He is not trying to be Roy Halladay.
All season long, Morton has been hearing Halladay comparisons. Opponents have said it, as have fans and members of the media. Look closely at Morton's delivery motion and reliance on the sinker, and it's easy to understand why. He mirrors Halladay in a lot of ways, particularly since adopting the same shoulder tuck Halladay uses during his motion.
That tuck, though, is the only part of Halladay's motion that Morton deliberately emulated. There was no purposeful attempt made at becoming just like the Phillies ace. Rather, in Morton's attempts to find any change that would help him rebound from 2010, he just so happened to settle into a motion that looks like that of someone else.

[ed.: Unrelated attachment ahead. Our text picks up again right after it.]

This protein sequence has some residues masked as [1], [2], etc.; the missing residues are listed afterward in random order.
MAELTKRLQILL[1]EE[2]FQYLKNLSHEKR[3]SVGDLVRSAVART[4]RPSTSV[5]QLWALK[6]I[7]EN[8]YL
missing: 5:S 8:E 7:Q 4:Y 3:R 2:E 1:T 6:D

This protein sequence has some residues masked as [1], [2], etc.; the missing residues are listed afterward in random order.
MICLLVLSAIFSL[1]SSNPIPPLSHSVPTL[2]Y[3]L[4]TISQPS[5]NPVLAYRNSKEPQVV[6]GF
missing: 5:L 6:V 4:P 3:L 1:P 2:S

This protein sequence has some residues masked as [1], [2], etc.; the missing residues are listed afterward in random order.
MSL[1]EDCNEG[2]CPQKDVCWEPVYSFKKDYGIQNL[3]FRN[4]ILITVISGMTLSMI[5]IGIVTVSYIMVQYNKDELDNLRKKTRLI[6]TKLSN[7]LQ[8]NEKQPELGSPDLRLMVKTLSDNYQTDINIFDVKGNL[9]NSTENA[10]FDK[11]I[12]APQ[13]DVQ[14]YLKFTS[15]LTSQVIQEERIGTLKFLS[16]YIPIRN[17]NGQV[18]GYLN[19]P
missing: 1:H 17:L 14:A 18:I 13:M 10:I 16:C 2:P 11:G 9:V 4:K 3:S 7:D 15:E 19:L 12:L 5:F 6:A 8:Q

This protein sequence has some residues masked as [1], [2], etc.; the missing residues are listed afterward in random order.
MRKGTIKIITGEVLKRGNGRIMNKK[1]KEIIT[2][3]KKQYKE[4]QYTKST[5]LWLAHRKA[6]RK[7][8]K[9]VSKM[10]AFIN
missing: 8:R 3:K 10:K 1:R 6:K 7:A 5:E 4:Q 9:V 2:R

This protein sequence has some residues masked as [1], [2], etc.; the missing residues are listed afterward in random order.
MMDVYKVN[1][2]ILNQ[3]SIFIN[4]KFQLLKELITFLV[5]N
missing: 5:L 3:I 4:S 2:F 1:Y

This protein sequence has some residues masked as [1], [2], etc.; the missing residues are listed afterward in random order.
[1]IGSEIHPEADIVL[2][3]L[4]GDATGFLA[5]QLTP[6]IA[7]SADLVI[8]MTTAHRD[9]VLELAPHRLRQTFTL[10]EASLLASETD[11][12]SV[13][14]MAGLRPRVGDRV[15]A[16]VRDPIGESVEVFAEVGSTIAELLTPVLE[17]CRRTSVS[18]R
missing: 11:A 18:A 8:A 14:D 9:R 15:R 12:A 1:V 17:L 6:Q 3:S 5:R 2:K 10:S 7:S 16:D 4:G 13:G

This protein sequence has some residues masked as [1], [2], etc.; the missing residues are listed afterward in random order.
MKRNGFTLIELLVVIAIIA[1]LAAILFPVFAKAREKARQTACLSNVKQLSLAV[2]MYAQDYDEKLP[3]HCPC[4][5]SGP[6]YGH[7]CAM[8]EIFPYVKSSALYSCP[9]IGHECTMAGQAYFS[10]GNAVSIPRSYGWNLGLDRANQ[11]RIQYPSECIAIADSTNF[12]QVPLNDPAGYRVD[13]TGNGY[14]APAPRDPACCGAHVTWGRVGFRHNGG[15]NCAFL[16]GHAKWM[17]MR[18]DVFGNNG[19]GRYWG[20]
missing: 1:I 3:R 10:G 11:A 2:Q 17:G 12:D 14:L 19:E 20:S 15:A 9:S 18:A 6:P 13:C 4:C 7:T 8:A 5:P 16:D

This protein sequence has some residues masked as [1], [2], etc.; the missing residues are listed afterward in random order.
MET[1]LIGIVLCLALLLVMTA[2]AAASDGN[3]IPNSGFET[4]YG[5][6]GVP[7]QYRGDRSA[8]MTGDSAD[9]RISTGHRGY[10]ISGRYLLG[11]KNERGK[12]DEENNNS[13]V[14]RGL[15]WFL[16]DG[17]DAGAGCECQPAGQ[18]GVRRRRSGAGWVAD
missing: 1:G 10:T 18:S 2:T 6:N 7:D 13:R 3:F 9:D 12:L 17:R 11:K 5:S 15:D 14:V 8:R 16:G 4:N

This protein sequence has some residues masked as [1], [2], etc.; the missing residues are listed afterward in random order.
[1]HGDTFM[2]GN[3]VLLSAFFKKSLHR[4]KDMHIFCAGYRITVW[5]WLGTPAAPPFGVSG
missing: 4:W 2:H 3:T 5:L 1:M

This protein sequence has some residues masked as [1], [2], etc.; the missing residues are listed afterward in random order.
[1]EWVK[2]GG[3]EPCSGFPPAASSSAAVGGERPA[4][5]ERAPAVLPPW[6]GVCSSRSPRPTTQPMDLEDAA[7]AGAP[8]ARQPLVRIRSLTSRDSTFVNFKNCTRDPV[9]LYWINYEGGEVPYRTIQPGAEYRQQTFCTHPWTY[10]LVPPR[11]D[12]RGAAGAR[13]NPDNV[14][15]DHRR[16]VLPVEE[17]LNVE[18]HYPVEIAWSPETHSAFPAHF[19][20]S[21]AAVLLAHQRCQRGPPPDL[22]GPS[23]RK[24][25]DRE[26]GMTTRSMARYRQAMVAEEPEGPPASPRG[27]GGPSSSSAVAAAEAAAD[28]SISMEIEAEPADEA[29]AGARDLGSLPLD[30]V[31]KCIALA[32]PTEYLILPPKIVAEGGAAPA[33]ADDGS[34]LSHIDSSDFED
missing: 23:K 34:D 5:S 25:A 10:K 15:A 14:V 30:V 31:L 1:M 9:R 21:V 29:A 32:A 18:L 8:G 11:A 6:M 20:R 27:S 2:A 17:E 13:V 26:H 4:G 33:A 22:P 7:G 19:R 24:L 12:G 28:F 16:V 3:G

"It's not like we had posted frame-by-frame posters of him," Morton said. "Anything that I was doing and anything I've done in my career mechanically has been done to benefit my career. It's not to gain notoriety because I look like somebody or I'm trying to be somebody.
"The only thing I try to do that he does is the tuck thing he does with his shoulder. And I doubt I even do it right."
There was a purpose to all this talk about Halladay on Thursday. As the schedule would have it, Morton will oppose the Philadelphia right-hander in Friday's series opener. While that matchup might be intriguing to everyone else, Morton wasn't even certain who he was facing until someone confirmed it to him.
"It's a story. I understand," Morton said. "The second I start worrying about who I'm pitching against, it's going to occupy my mind more so than it should. Also, it's going to take away from me going over their hitters. It's been more of a story than anything at the forefront of my mind."
Morton faced the Phillies back in June and earned a win with a seven-inning, two-run performance.